Ras Dashen for communal dining

I’m normally open to any type of food any place or time, but I usually find Ethiopian food to be way too starchy for my tastes. A friend talked me into it last week, and I’m not if sure my opinion’s changed or if I’ve hit on the right balance of injera to scoop it up. Ethiopian food seems to be improving on me.

If you’ve never had Ethiopian food before, dish selections come ladled on a bed of injera bread in a platter meant for the table. You rip little pieces of bread out of the basket of injera and use it instead of utensils. It’s casual, unpretentious dining.

Ras Dashen

A combination of vegetarian entrees.

We chose a vegetarian combo so we could sample more for the individual entree price. Komodoro — a garden salad with the addition of spicy jalapenos, and Yeqaysur — a tangy beet and potato salad were our green choices. Neither were stand-outs, but they balanced out the heavier wat. I think that’s what saved me from the “sinking stomach” syndrome.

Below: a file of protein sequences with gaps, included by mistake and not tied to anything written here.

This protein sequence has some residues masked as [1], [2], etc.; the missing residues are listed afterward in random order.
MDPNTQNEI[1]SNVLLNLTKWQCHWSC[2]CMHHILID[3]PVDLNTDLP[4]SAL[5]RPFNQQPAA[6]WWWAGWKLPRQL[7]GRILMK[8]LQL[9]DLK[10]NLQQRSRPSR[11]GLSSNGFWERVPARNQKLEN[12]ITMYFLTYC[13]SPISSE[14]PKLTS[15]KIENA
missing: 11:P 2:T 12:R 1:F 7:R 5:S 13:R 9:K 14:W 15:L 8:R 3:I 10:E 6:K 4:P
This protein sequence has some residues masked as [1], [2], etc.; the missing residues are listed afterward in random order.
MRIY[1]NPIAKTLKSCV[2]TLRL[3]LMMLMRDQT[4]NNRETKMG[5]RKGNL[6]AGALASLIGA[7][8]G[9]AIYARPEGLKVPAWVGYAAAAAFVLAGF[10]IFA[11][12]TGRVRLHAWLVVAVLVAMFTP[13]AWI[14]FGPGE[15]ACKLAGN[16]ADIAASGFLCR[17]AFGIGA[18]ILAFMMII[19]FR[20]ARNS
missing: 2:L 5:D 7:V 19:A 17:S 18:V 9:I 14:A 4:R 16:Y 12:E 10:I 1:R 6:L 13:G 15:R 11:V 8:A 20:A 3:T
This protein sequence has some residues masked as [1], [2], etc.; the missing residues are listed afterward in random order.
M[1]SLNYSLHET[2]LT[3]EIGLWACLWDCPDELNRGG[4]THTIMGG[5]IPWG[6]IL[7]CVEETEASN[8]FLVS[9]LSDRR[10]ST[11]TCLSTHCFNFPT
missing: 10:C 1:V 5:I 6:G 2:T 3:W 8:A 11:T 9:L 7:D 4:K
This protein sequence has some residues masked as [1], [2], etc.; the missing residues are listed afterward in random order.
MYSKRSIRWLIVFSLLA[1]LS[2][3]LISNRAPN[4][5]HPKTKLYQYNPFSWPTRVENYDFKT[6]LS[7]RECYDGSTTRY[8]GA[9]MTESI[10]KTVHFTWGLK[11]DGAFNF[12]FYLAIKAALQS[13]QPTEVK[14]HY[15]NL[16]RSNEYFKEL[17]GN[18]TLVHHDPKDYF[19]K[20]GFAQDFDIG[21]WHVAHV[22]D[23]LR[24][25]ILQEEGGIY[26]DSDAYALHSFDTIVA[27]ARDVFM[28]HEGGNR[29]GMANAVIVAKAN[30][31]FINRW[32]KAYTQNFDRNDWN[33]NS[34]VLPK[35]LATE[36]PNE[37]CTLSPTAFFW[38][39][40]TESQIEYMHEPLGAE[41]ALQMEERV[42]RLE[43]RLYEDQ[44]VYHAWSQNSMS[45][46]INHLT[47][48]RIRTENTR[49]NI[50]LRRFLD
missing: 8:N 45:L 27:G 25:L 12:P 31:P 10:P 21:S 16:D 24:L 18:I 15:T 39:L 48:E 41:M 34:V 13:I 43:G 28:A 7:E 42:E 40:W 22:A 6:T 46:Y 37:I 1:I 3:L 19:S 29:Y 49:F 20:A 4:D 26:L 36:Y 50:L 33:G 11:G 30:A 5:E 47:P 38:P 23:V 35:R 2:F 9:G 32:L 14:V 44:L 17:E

Of the wat dishes, the Kik Alicha, made with yellow split peas was the mildest. The Shirro, made with chick peas, and the Misser Wat, made with lentils in a cheeky berbere sauce, were hotter and more flavorful. Towards the end, I tried mixing the wat so I wasn’t tempted to use more bread to cut the tastier, hot dishes. Ib, a soft, pasty cheese that lacked in flavor, was the only real disappointment.

Ras Dashen

Ethiopian beers are available.

This meal was tasty down-home cooking, served fast, and didn’t cost more than $20 per person with an Ethiopian brew. Next time I’m in the mood for comfort food, I’ll consider a return trip to Ras Dashen.

Ras Dashen Ethiopian Restaurant
5846 N Broadway St
Chicago, IL 60660
(773) 506-9601